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Sept. 27 — The Federal Aviation Administration should support efforts to create a “droneport” where unmanned aircraft systems can land and take off, according to a consultant on commercial drone applications.
Jonathan Daniels, CEO and founder of Praxis Aerospace Concepts International Inc., told members of the House Small Business Committee’s investigation, oversight and regulations subpanel at a Sept. 27 hearing that the company is hoping to partner with the FAA to develop a droneport in Boulder City, Nev.
The drone industry is expected to grow rapidly now that the FAA has issued regulations allowing the use of small commercial drones, and that means it will likely be necessary to schedule drone flights to manage the large number of anticipated flights, Daniels said. He said the droneport would include runways and taxiways.
The facility would initially be used to test drone landings and departures at a safe distance from manned aircraft and could eventually become the model for similar facilities throughout the country, Daniels said. He added that Amazon and other companies seeking to launch drone delivery services wouldn't be able to operate steady flights from distribution centers without a place for landing and taking off.
Operating an airport with protected airspace requires FAA approval. Daniels said the company submitted its application for the Boulder City droneport to the FAA last December. The agency has been supportive of efforts to develop the droneport, but it has not yet approved the application, according to Daniels. A drone airport would be precedent-setting, so the delays are understandable, he said.
“The [airport] rules don't support unmanned aircraft,” Daniels told Bloomberg BNA. “Airports are categorized by tonnage of cargo and number of passengers. How can I do that with a drone?”
The state of Nevada already has six FAA drone test sites. It also is the home state of Rep. Crescent Hardy (R), chairman of the subcommittee that held the hearing. He said he worried that uncertainty about FAA regulation on drones had slowed industry progress in the area.
The FAA has seen a spike in applications for commercial drone pilot certification since the agency released the small commercial drone rule in August (See previous story, 09/19/16). And FAA Administrator Michael Huerta recently said the number of recreational and commercial drone user listed in a federal registry has leaped to more than 500,000. There could be more than 7 million drones flying in the U.S. by 2020, the agency has said.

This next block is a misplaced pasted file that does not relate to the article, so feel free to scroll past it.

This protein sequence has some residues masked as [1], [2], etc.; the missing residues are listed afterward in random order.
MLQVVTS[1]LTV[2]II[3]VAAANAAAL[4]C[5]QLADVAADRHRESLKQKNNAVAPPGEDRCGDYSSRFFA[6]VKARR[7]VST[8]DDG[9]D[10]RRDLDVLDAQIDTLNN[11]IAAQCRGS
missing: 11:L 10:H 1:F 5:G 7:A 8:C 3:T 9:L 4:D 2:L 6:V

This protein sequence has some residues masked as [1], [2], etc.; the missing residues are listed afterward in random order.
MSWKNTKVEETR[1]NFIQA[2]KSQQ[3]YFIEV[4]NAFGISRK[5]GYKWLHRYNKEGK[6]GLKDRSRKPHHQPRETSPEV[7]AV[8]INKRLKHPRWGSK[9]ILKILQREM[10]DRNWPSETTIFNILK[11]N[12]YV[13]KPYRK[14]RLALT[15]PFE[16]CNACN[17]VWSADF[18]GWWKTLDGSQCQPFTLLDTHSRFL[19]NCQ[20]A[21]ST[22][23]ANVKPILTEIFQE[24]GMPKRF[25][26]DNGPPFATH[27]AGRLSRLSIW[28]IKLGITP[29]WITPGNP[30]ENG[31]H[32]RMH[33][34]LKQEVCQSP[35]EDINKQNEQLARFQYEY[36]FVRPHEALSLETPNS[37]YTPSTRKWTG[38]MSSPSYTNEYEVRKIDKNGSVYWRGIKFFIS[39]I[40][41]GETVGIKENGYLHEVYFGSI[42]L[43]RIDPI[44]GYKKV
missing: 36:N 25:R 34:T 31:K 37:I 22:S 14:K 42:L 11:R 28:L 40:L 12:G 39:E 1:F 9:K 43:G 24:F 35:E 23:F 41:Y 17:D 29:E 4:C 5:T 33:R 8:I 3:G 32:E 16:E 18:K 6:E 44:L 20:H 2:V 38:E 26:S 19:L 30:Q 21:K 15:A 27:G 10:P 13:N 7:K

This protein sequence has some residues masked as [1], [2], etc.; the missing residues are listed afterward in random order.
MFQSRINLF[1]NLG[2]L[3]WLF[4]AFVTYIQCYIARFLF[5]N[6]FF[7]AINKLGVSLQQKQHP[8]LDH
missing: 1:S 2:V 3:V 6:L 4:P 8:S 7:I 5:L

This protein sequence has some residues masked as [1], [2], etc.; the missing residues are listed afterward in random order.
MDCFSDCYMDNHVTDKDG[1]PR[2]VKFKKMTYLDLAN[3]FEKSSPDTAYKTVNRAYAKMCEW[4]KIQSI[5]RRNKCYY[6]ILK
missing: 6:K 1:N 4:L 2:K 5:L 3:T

Huerta said the FAA plans to implement a flexible framework to deal with the emergence of new aviation technology, including drones. Earlier this month, the agency convened the first meeting of an advisory group that includes industry members to help speed the development of drone regulations.
Lawmakers should do more to spur innovation, said Brian Wynne, president and CEO of the Association of Unmanned Vehicle Systems International. The FAA's small drone regulations have provided some certainty, as have provisions that Congress passed in a short-term FAA reauthorization extension in July, which call for more drone research and development initiatives, Wynne said. Still, he encouraged lawmakers to pass a long-term FAA reauthorization next year that would set a “glide path” for the industry by addressing outstanding issues like federal authorization for drone flights beyond the operator's line of sight, flights over people and flights at night. All of those activities are banned under FAA regulations, although the agency is granting exemption waivers to certain operators.
During the hearing, Rep. Nydia Velazquez (D-N.Y.), ranking member of the full committee, asked how Congress might encourage investment in the development of drone technology.
Lawmakers can be helpful by providing funding and regulatory oversight to the FAA as well as funding for the development of drone infrastructure that would include traffic management systems and wireless spectrum, said Lisa Ellman, head of the global unmanned aircraft systems group at Hogan Lovells in Washington.
Ellman said drone investments dipped last year amid uncertainty about the regulatory landscape, but there will likely be an upsurge now that the FAA has implemented regulations. She told Bloomberg BNA that key investment areas would likely include safety-related software and hardware like geo-fencing, collision avoidance technology and propeller guards.
“Funders are looking to aggressively fund more companies in the drone market, and this is a great thing,” she said. “And with this increased regulatory certainty—it was a huge step forward—investors understand the market is really going to grow and quickly.”
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